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Legislature passes historic transportation funding deal

ATLANTA -- The House and the Senate overcame years of struggle and approved a historic transportation funding bill on Wednesday, delivering on a plan that would allow Georgia voters to decide whether to hike the sales tax by one cent to pay for roads, bridges and rail projects.

The Senate voted 43-8 for passage Wednesday night. In the House the vote was 141-29. It now moves to Gov. Sonny Perdue. A spokesman expressed support but said the governor needed to review the final measure.

Legislators have struggled for years to strike a deal on transportation, bidding in particular to end some of the worst gridlock in the nation in metro Atlanta and in Georgia, the ninth-largest state. Business leaders have pressed hard for a transportation funding plan, saying the state's spending has not kept pace with its explosive growth. Supporters say more money is needed to keep and attract businesses to the state, despite critics who say the bill focuses too heavily on the state capital and punishes its public transit system.

Under the plan, Georgians would vote during the 2012 presidential primary on whether to increase the sales tax for transportation. The state would be broken into regions. Only regions that approve the sales tax increase would have the money to spend.

The bill would also give MARTA more flexibility to spend its reserve money on new projects.

Senate Transportation Chairman Jeff Mullis called the bill ''history in the making.''

''This is three years of work with so many people involved,'' the Chickamauga Republican said. ''It's not perfect ... but it's a step forward.''

Despite the measure's supporters, Democrats assailed the plan. They said it will be four years at least before Georgia ever sees any additional money and that the legislation failed to do enough to help MARTA, Atlanta's struggling mass transit system.

The measure came together with support in the House and Senate, as well as the governor's office. But supporters made a point to recognize the efforts of newly elected Atlanta Mayor Kasim Reed, praised as integral to the success of the legislation.

''He gets it,'' Mullis said of Reed, who spent time in the House and Senate before heading to City Hall. ''He has a vision ... to move Georgia forward.''

Reed spent much of Wednesday in the Capitol hallways lobbying his former colleagues in both chambers. After the vote, he said the legislation was the best possible deal.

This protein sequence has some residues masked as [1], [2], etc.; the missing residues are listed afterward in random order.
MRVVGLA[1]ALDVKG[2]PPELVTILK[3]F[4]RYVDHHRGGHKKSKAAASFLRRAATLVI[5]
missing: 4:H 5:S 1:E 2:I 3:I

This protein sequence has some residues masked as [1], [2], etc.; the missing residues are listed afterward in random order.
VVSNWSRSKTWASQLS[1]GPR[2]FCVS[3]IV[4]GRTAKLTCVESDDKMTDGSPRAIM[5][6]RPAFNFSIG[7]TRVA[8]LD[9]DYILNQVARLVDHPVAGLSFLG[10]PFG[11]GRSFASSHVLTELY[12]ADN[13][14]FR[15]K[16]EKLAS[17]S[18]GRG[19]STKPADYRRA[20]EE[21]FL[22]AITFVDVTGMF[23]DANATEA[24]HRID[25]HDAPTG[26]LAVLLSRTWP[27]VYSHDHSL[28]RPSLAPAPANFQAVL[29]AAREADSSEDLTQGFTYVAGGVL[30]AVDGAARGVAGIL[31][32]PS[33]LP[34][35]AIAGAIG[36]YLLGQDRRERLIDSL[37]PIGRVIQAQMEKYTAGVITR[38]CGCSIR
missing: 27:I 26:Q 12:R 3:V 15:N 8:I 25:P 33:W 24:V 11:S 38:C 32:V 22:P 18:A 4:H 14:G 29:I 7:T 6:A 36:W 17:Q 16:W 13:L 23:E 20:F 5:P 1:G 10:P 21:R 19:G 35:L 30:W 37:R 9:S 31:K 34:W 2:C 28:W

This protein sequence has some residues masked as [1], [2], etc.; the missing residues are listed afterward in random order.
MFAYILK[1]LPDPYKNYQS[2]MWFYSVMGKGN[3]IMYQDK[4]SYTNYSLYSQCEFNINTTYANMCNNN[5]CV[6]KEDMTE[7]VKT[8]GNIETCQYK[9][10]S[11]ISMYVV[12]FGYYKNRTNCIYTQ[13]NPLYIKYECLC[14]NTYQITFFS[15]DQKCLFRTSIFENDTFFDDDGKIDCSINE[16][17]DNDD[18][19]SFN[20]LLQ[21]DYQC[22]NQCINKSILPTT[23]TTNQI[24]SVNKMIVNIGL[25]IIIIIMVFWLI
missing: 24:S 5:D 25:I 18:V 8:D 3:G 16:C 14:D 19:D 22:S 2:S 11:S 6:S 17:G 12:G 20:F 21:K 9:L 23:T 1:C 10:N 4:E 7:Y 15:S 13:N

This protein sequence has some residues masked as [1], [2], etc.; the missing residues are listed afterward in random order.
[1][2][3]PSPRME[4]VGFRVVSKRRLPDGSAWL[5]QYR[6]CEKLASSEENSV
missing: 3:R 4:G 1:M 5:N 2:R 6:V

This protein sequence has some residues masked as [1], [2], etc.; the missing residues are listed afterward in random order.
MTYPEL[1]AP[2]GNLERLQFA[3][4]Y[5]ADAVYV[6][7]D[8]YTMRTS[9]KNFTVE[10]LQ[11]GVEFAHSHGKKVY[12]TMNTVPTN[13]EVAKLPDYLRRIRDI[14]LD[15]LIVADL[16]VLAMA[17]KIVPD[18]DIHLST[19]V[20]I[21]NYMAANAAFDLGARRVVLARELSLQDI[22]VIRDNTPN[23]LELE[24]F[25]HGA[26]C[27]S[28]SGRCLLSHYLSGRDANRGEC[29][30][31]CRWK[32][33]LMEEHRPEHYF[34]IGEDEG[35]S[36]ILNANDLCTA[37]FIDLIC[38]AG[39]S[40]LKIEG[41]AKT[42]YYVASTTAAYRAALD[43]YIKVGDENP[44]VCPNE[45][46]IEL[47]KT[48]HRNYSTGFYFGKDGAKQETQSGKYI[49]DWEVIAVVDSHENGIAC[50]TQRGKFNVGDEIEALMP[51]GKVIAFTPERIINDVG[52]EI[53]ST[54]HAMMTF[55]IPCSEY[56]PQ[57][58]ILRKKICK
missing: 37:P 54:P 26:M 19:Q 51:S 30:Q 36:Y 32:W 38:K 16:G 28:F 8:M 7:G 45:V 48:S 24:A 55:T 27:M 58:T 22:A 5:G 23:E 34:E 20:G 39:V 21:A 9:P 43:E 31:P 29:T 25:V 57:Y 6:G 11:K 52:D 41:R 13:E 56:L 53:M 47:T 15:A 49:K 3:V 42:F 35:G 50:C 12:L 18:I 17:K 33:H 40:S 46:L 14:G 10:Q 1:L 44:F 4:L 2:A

''We moved today to get this off the table,'' Reed said. ''As we advocate for Georgia in Washington, the question always comes up, 'What has Georgia done towards a long-term transportation strategy?' We're going to leave with a bill not everybody is happy with. It's not the bill I would've written, but it is a much better bill than we had before.''

The logjam on transportation broke this year after Perdue finally threw his support behind the regional sales tax proposal. He explained that after pushing through a bill to overhaul the state Department of Transportation's troubled bureaucracy he now has confidence any additional money would be spent wisely.

Spending on transportation in Georgia has lagged well behind the state's explosive population growth. Georgia spends the second lowest per capita in the country on transportation, ahead of only Tennessee. Road projects in Georgia are funded mostly with money from the state's gasoline tax, but those revenues have tumbled amid recession.

''Folks, we're missing out on a great opportunity,'' House Minority Leader DuBose Porter told lawmakers. ''What is our message to the world? That we still don't have the political will to solve the problem.''

Sen. Vincent Fort, D-Atlanta, said MARTA has long been treated differently at the Capitol.

''MARTA continues to be an asset that is played like a puppet on a string,'' Fort said.

But Republicans said the bill was a long time coming and represented a hard-fought compromise that balanced the needs of Atlanta's congested roads and rural Georgia's thirst for economic development.

House Speaker David Ralston took the unusual step of speaking from the well in support of the bill -- the first time he's done so since taking the gavel in January. He urged legislators to look past regional differences that have doomed the measure in past years and unite behind a proposal that would fuel the state's economy.

''I'm asking you on behalf of the future here to vote for something that will move this state forward together rather than keeping us divided,'' the Blue Ridge Republican said.